100 years after the creation of border stations: now Spain and France require drivers to be bilingual
The night train can no longer enter Portbou, because since July 1st 2022 the Spanish rail network requires a “B1” language certificate for SNCF drivers. Régional trains are also threatened.
A train driver explains: “For decades, a High-Speed Train (HST) driver could travel from Paris to Stuttgart without speaking German. Of course, she/he was trained for the German signalisation system. Now, a new European regulation imposes a B1 level in the event of a signalling failure: a form is then given to the driver to be able to cross the faulty signals. Yet, the national agencies should have made an exception for border stations.”
A railway worker complained: “The railways have been pioneers in harmonising Europe since 1922 with the International Union of Railways – UIC – which guaranteed access to border stations. 100 years of experience confirmed that the most efficient way is that border station staff speak both languages, but not the drivers. Unfortunately since 2007 the UE has undermine some of the UIC rules.” (see legislation and debate on twitter).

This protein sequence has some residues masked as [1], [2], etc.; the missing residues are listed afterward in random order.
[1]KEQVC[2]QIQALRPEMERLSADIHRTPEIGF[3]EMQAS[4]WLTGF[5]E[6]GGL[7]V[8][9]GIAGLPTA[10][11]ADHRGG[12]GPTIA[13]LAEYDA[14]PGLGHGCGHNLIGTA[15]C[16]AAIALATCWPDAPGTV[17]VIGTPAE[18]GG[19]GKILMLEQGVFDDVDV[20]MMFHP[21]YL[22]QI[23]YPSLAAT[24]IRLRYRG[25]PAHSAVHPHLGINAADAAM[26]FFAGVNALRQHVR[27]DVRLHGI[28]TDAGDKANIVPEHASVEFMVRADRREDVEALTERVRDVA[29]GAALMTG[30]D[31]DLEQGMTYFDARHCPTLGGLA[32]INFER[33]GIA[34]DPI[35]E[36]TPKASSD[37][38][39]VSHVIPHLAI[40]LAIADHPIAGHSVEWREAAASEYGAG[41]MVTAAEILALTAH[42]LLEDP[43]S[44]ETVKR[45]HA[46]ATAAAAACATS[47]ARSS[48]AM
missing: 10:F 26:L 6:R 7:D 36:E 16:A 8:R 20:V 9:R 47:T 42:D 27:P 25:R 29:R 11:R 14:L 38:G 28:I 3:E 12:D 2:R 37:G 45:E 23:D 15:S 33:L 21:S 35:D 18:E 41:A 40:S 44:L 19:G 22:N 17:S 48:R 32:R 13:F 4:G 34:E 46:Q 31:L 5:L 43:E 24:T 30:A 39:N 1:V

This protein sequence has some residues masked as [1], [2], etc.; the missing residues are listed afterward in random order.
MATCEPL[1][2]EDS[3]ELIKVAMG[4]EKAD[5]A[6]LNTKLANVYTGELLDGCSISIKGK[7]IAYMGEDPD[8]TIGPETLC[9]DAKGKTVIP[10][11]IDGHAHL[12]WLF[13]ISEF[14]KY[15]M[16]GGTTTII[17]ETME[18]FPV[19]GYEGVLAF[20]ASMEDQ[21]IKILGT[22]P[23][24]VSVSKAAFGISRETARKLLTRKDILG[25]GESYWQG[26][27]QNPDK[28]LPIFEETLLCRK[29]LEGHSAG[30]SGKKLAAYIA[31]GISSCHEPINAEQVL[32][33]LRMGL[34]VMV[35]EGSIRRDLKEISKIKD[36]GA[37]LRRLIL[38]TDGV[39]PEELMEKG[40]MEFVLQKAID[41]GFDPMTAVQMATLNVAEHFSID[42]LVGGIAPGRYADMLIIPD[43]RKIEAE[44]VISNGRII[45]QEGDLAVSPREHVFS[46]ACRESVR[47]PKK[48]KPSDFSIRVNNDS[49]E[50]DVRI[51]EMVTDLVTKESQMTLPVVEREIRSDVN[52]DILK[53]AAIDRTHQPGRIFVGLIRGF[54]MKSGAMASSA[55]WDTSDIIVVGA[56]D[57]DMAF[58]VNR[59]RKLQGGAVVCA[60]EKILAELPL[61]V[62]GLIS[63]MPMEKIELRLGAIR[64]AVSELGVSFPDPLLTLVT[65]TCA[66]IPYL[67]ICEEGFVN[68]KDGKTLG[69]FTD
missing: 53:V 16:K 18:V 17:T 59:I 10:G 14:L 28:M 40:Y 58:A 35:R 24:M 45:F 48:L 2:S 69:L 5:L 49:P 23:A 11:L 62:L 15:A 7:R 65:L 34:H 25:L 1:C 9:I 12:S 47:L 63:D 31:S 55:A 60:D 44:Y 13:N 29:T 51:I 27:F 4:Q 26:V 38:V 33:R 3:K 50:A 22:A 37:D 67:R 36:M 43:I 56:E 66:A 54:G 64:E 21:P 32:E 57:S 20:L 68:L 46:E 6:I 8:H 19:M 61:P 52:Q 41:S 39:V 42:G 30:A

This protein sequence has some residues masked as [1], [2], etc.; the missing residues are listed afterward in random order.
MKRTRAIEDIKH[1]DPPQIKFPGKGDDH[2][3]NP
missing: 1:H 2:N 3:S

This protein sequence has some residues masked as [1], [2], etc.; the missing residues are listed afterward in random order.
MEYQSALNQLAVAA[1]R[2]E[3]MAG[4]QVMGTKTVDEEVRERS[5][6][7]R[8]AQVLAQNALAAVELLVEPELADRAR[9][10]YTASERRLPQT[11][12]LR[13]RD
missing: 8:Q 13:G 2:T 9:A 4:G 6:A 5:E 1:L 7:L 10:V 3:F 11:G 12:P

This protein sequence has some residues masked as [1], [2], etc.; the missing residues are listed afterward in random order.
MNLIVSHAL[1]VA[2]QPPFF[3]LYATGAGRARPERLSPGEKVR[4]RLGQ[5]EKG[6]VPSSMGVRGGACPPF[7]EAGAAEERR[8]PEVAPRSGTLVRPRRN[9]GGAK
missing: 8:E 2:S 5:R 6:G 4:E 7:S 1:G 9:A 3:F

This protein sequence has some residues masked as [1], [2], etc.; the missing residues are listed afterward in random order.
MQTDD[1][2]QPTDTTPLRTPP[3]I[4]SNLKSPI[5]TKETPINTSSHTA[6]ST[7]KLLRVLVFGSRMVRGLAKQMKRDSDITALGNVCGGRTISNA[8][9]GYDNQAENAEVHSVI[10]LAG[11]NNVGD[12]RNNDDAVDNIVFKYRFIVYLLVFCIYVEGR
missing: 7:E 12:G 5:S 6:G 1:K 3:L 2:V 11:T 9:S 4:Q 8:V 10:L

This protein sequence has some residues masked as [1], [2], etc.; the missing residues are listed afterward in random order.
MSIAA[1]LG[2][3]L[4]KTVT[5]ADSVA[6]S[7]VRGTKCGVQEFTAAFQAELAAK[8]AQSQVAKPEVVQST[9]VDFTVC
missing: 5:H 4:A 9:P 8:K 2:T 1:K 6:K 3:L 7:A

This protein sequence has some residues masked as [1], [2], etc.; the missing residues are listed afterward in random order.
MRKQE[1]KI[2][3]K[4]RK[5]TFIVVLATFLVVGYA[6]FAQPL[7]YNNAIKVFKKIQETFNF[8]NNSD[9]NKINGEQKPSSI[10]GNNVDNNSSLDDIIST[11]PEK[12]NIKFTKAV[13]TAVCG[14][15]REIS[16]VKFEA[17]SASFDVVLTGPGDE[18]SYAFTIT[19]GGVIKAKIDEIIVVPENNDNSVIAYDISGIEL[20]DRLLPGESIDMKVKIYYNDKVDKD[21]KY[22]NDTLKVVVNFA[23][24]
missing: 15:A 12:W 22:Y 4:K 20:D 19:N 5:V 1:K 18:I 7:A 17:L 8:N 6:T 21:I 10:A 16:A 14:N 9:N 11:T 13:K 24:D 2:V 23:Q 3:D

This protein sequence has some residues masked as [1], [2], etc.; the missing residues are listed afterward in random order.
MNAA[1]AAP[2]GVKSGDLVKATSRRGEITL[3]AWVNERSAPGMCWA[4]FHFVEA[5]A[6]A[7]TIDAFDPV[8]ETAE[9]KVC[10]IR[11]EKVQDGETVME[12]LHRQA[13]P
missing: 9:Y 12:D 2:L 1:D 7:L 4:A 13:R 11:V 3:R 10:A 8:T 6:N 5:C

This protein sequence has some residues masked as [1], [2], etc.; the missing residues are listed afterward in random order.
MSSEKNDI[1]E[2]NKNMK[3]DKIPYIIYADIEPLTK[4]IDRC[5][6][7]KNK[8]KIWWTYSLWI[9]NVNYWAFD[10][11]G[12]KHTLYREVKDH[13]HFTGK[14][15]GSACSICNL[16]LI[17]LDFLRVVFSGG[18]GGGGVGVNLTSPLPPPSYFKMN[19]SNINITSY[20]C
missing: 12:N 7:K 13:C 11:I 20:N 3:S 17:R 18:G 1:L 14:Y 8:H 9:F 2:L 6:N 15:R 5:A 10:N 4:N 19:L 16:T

France was the first to impose the strict regulation to border stations, as a freight driver from Portbou testifies on twitter. And in Irun, “a translator now accompanies all Spanish freight trains travelling to Hendaye.“
When questioned, the Occitania Region’s Vice-President for Transportation underlined : “We did not accept this unilateral decision of the railway safety authorities of the two countries … Thanks to the spanish training of controllers, Regional trens remain cross-border“. From Montpellier, the CGT union gave its analysis: “This is above all an economic war between SNCF and RENFE linked to the opening up to competition.“